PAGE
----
Appearing in countless postcards and glossy editorials, Santorini lives up to the hype and manages to take away the breath of first-time visitors and returning travelers alike. The island provides an otherworldly spectacle, with cobalt-blue waters coming face-to-face with the caldera’s black sand, and whitewashed houses contrasting with the azure sky. It’s a charismatic piece of paradise on earth, epitomizing the hedonism associated with the Greek island life.
An enormous volcanic explosion more than three millenia ago authored this spectacular caldera, which is believed to have been a single island perched in the Aegean among countless others that form the Cyclades group of islands. Such cataclysmic event, legend says, helped in destroying a powerful ancient civilization; but it ironically paved the way for the creation of paradise. Santorini today draws people by the shiploads for its famed sunsets, and a slice of Greece slathered in sybaritic lifestyle.
Of course, such beauty comes at a price. Precariously hanging on the brink of overdevelopment, solitude is fast becoming a luxury in a place whose tourism is its lifeline. A regular on cruise routes and Mediterranean package tours, a sojourn in Santorini means you have to share the place with the crowds especially at the height of summer. That said, once you’ve done the obligatory classic route, it’s easy to step away from the frenzy and into more secluded sites, where authentic Greek culture is the norm rather than the exception.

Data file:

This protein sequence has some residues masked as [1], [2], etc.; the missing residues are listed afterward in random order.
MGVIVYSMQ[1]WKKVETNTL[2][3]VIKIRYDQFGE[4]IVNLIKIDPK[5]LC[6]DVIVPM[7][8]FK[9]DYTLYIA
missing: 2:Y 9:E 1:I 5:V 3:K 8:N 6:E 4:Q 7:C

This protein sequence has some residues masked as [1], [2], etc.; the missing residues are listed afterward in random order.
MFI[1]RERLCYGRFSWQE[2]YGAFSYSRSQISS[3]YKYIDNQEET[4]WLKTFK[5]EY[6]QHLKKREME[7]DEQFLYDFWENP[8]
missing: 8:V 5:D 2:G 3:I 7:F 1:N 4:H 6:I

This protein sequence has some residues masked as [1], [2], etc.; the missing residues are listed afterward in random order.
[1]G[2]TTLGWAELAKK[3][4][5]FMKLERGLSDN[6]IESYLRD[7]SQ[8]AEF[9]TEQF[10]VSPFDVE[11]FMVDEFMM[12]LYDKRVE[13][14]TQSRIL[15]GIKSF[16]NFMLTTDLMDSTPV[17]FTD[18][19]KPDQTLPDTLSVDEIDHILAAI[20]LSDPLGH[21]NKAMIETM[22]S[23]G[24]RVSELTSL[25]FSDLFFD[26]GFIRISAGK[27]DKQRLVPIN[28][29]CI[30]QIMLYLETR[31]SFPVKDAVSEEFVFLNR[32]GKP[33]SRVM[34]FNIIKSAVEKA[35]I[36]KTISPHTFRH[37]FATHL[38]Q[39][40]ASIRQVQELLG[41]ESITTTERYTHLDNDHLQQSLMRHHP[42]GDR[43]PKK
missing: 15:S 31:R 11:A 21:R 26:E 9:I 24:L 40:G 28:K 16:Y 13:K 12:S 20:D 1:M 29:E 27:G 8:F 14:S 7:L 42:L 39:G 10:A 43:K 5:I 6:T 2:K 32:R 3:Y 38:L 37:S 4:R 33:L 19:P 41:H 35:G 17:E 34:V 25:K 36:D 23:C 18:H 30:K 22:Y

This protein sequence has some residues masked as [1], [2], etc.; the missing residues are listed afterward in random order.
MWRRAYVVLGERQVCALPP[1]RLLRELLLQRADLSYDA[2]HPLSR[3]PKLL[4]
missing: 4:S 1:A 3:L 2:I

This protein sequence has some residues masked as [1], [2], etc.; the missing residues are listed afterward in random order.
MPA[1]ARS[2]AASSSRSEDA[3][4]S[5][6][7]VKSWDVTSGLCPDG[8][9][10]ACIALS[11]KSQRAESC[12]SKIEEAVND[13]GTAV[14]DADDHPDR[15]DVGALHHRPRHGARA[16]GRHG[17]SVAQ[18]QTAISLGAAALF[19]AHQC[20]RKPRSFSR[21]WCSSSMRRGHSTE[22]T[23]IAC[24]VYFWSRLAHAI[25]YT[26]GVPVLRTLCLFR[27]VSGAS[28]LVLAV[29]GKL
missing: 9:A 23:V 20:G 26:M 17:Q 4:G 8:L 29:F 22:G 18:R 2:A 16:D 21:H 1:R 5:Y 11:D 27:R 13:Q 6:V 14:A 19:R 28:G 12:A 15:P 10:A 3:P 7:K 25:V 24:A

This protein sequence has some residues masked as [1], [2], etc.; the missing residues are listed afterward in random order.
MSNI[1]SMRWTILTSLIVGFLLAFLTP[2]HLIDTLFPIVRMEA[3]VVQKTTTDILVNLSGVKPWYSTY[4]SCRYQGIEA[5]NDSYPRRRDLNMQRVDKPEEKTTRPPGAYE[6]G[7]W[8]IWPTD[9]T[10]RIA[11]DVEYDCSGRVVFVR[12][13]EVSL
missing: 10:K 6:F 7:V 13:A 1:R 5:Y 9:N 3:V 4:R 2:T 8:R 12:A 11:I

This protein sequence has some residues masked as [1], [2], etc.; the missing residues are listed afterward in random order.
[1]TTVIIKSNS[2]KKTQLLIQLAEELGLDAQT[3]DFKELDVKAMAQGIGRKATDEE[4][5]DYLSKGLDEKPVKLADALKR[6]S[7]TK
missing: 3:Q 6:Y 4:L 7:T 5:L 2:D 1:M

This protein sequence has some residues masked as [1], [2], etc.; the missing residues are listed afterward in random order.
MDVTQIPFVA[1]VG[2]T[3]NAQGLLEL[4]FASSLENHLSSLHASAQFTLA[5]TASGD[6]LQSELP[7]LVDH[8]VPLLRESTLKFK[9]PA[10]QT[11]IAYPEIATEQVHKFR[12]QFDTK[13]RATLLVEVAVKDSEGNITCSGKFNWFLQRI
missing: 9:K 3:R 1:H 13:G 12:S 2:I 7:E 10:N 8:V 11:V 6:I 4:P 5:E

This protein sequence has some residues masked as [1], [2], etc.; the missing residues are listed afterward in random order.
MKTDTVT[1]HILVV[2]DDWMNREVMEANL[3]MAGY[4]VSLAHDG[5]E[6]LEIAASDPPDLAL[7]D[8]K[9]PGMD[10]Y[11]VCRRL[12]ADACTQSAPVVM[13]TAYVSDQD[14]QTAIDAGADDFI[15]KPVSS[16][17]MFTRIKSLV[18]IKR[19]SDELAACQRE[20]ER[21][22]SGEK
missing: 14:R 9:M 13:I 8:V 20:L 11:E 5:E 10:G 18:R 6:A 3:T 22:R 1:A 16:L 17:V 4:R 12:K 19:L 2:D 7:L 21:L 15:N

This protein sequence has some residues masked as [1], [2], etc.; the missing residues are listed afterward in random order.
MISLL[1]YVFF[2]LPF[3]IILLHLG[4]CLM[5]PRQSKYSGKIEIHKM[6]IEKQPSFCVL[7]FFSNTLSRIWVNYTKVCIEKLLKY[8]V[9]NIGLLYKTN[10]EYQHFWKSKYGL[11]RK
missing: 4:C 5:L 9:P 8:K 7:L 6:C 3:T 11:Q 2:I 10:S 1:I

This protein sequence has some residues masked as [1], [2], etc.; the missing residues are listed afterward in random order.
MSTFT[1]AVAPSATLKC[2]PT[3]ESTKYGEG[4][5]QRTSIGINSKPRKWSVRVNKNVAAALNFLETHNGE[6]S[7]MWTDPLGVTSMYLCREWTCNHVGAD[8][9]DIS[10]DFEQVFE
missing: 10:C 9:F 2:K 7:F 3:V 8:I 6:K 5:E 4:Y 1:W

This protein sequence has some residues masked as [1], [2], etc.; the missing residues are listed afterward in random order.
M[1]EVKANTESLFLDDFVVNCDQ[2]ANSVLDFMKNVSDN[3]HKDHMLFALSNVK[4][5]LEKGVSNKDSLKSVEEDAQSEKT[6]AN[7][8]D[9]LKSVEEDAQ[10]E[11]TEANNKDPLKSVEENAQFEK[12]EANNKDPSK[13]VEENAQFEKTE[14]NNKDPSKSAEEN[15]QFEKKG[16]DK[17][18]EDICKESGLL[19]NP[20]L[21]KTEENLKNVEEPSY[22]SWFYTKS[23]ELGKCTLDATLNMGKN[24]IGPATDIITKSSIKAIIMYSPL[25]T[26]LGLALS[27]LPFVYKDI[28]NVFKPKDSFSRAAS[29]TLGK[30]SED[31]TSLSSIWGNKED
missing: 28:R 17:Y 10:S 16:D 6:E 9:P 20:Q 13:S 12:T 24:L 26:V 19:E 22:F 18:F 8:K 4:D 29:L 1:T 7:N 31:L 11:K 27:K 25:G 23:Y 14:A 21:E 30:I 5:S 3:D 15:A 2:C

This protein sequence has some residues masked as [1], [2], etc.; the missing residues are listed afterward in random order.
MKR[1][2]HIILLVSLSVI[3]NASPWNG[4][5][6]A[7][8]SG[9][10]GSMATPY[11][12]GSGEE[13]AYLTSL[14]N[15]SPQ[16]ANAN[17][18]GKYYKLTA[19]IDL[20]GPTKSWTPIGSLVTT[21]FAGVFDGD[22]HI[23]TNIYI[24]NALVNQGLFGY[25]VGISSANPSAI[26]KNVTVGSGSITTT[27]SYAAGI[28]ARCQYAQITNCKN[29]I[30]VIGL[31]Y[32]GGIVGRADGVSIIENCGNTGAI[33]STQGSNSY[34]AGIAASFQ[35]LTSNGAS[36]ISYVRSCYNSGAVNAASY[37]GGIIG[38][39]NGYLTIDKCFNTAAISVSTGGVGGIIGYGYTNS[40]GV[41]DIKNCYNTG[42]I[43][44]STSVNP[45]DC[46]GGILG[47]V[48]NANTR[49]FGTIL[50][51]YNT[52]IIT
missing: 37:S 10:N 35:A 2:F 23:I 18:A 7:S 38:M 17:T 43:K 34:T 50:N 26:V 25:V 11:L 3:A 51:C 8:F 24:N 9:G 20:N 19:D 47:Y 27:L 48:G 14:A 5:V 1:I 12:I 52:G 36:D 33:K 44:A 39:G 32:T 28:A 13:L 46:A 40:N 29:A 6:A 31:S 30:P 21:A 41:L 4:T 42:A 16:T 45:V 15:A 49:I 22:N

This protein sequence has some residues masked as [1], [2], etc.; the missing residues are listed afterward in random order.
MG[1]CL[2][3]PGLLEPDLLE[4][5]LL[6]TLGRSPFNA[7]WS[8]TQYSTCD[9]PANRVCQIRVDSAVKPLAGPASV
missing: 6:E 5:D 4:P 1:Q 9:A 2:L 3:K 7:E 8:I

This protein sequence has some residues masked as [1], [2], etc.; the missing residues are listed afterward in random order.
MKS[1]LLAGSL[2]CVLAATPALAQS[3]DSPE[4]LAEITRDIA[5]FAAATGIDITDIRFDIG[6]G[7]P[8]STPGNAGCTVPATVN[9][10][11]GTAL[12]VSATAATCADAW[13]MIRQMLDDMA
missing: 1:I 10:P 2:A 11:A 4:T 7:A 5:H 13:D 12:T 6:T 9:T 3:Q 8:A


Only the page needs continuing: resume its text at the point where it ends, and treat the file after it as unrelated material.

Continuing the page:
The ship reached Santorini overnight from Turkey and getting to Fira proper was hell due to the long queues at the funicular from the port, which, as a matter of fact, doesn’t provide a nice first impression of the island. But all’s well as we managed to reached the top of the caldera after an hour. At the tourist information center, we quickly hired a private van and an English-speaking Albanian expatriate who whisked us off to Oia, a Greek Orthodox church and a restaurant with an astounding view of the Aegean Sea.
Alas, one day isn’t enough as we had to return to Fira lest we be left by the ship, which is bound next for the Ionian island of Corfu. The Albanian driver wanted to take us to some more off-the-beaten track sites but we really needed to return to the port so he obliged. After dropping us off at the main highway that converged to a narrow alleyway to Fira, we paid him for his troubles (plus tip) then returned to explore the city proper some more before returning to the port for the tender.
I stopped by at a Greek taverna, where I ordered some gyros for a very late lunch (it was past 3pm, so it wasn’t that late by Greek standards) before catching up with the group.
Darn. Just as I was getting warmed up for what used to be my favorite country until I became a Japanophile.